In the video, which was taken at Boston's Old North Church, Palin gives a bizarre version of Revere's 1775 ride. Addressing an unknown person, Palin remarks:He who warned the British that they weren't going to be taking away our arms by ringing those bells and, um, making sure as he's riding his horse through town to send those warning shots and bells that, uh, we were going to be secure and we were going to be free.
A couple of things are wrong with that interpretation, but one central main point seemed to be lost on Palin: Revere wasn't warning the British about anything. Indeed, he was warning the Americans about an impending British attack - as his celebrated historical catchphrase "The British are coming!" made abundantly clear.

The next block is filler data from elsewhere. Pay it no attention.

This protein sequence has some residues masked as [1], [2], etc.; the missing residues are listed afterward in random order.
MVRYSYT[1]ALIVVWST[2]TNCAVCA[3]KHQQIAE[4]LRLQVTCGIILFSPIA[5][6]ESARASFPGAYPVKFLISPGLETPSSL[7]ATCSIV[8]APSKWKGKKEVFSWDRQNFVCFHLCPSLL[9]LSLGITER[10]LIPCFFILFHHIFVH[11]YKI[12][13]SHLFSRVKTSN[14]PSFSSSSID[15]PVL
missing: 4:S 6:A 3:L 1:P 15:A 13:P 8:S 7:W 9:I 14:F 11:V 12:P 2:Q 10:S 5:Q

Of course, Palin isn't the only politician who has had the facts wrong and has muddled history.
Last month, Michele Bachmann - Palin's likeliest rival for the tea party vote should they both elect to run for president in 2012 - told a crowd in New Hampshire that they came from the state where the first "shot heard round" helped set off the American Revolution in Lexington and Concord. Lexington and Concord, of course, are in the neighboring state of Massachusetts.